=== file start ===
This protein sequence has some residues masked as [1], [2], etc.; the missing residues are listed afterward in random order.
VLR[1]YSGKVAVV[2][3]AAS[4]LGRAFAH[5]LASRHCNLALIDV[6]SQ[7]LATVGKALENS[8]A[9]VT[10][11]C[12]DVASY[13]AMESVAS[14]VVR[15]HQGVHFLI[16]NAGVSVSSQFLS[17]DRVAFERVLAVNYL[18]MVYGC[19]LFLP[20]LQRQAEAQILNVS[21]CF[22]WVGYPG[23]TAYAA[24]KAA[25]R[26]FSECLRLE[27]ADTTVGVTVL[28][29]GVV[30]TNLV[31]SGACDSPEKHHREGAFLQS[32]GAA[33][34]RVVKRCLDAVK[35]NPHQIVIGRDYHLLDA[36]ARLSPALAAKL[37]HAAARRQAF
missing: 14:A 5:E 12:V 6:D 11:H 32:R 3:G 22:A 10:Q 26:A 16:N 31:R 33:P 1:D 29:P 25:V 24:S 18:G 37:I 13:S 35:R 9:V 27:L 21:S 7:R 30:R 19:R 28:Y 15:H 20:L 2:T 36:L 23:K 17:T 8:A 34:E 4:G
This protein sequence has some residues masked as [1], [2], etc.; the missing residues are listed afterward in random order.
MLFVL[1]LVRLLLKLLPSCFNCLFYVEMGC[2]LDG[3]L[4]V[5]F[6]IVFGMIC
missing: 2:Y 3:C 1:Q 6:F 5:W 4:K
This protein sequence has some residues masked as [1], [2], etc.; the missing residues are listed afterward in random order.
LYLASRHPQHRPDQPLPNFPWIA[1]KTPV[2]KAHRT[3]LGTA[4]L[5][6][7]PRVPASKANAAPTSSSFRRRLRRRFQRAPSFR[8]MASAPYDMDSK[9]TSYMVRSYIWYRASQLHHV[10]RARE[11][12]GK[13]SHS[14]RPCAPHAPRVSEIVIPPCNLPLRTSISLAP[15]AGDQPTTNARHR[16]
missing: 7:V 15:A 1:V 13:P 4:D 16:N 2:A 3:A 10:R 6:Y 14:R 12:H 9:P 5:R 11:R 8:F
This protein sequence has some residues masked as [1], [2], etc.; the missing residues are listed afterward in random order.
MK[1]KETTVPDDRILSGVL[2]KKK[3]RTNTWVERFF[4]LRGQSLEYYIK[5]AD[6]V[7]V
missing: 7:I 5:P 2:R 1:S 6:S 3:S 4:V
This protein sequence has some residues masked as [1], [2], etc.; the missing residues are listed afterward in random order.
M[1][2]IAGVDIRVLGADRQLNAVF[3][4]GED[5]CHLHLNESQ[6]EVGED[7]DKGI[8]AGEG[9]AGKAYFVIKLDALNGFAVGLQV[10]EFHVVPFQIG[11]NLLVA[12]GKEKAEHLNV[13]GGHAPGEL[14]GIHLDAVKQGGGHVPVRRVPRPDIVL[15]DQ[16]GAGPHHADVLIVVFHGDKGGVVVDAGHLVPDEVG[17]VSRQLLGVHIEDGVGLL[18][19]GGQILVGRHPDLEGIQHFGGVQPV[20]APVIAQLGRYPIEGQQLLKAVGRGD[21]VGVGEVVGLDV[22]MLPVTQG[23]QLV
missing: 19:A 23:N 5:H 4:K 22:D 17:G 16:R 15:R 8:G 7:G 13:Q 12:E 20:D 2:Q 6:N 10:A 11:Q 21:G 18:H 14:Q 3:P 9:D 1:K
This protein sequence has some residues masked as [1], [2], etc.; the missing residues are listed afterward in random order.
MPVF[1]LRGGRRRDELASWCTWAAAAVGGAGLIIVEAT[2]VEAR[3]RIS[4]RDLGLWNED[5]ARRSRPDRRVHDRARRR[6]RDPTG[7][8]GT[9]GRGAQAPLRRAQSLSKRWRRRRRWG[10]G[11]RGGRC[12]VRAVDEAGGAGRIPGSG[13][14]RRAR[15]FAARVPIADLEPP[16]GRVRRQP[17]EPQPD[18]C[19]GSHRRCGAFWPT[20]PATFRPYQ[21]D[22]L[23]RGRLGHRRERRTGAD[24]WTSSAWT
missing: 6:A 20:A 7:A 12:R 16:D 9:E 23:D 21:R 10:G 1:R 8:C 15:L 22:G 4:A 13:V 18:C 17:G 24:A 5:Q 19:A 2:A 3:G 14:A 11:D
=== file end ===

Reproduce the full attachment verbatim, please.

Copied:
This protein sequence has some residues masked as [1], [2], etc.; the missing residues are listed afterward in random order.
VLR[1]YSGKVAVV[2][3]AAS[4]LGRAFAH[5]LASRHCNLALIDV[6]SQ[7]LATVGKALENS[8]A[9]VT[10][11]C[12]DVASY[13]AMESVAS[14]VVR[15]HQGVHFLI[16]NAGVSVSSQFLS[17]DRVAFERVLAVNYL[18]MVYGC[19]LFLP[20]LQRQAEAQILNVS[21]CF[22]WVGYPG[23]TAYAA[24]KAA[25]R[26]FSECLRLE[27]ADTTVGVTVL[28][29]GVV[30]TNLV[31]SGACDSPEKHHREGAFLQS[32]GAA[33][34]RVVKRCLDAVK[35]NPHQIVIGRDYHLLDA[36]ARLSPALAAKL[37]HAAARRQAF
missing: 14:A 5:E 12:V 6:D 11:H 32:R 3:G 22:A 10:Q 26:A 16:N 31:R 33:P 1:D 29:P 25:V 24:S 18:G 37:I 13:S 35:R 9:V 27:L 21:S 7:R 30:R 19:R 28:Y 15:H 20:L 2:T 36:L 23:K 17:T 8:A 34:E 4:G
This protein sequence has some residues masked as [1], [2], etc.; the missing residues are listed afterward in random order.
MLFVL[1]LVRLLLKLLPSCFNCLFYVEMGC[2]LDG[3]L[4]V[5]F[6]IVFGMIC
missing: 2:Y 3:C 1:Q 6:F 5:W 4:K
This protein sequence has some residues masked as [1], [2], etc.; the missing residues are listed afterward in random order.
LYLASRHPQHRPDQPLPNFPWIA[1]KTPV[2]KAHRT[3]LGTA[4]L[5][6][7]PRVPASKANAAPTSSSFRRRLRRRFQRAPSFR[8]MASAPYDMDSK[9]TSYMVRSYIWYRASQLHHV[10]RARE[11][12]GK[13]SHS[14]RPCAPHAPRVSEIVIPPCNLPLRTSISLAP[15]AGDQPTTNARHR[16]
missing: 7:V 15:A 1:V 13:P 4:D 16:N 2:A 3:A 10:R 6:Y 14:R 12:H 9:P 5:R 11:R 8:F
This protein sequence has some residues masked as [1], [2], etc.; the missing residues are listed afterward in random order.
MK[1]KETTVPDDRILSGVL[2]KKK[3]RTNTWVERFF[4]LRGQSLEYYIK[5]AD[6]V[7]V
missing: 7:I 5:P 2:R 1:S 6:S 3:S 4:V
This protein sequence has some residues masked as [1], [2], etc.; the missing residues are listed afterward in random order.
M[1][2]IAGVDIRVLGADRQLNAVF[3][4]GED[5]CHLHLNESQ[6]EVGED[7]DKGI[8]AGEG[9]AGKAYFVIKLDALNGFAVGLQV[10]EFHVVPFQIG[11]NLLVA[12]GKEKAEHLNV[13]GGHAPGEL[14]GIHLDAVKQGGGHVPVRRVPRPDIVL[15]DQ[16]GAGPHHADVLIVVFHGDKGGVVVDAGHLVPDEVG[17]VSRQLLGVHIEDGVGLL[18][19]GGQILVGRHPDLEGIQHFGGVQPV[20]APVIAQLGRYPIEGQQLLKAVGRGD[21]VGVGEVVGLDV[22]MLPVTQG[23]QLV
missing: 19:A 23:N 5:H 4:K 22:D 17:G 16:R 15:R 8:G 7:G 13:Q 12:E 20:D 2:Q 6:N 10:A 11:Q 21:G 18:H 14:Q 3:P 9:D 1:K
This protein sequence has some residues masked as [1], [2], etc.; the missing residues are listed afterward in random order.
MPVF[1]LRGGRRRDELASWCTWAAAAVGGAGLIIVEAT[2]VEAR[3]RIS[4]RDLGLWNED[5]ARRSRPDRRVHDRARRR[6]RDPTG[7][8]GT[9]GRGAQAPLRRAQSLSKRWRRRRRWG[10]G[11]RGGRC[12]VRAVDEAGGAGRIPGSG[13][14]RRAR[15]FAARVPIADLEPP[16]GRVRRQP[17]EPQPD[18]C[19]GSHRRCGAFWPT[20]PATFRPYQ[21]D[22]L[23]RGRLGHRRERRTGAD[24]WTSSAWT
missing: 6:A 20:A 7:A 12:R 16:D 9:E 23:D 21:R 10:G 1:R 8:C 15:L 22:G 4:A 13:V 18:C 17:G 24:A 5:Q 19:A 2:A 3:G 14:A 11:D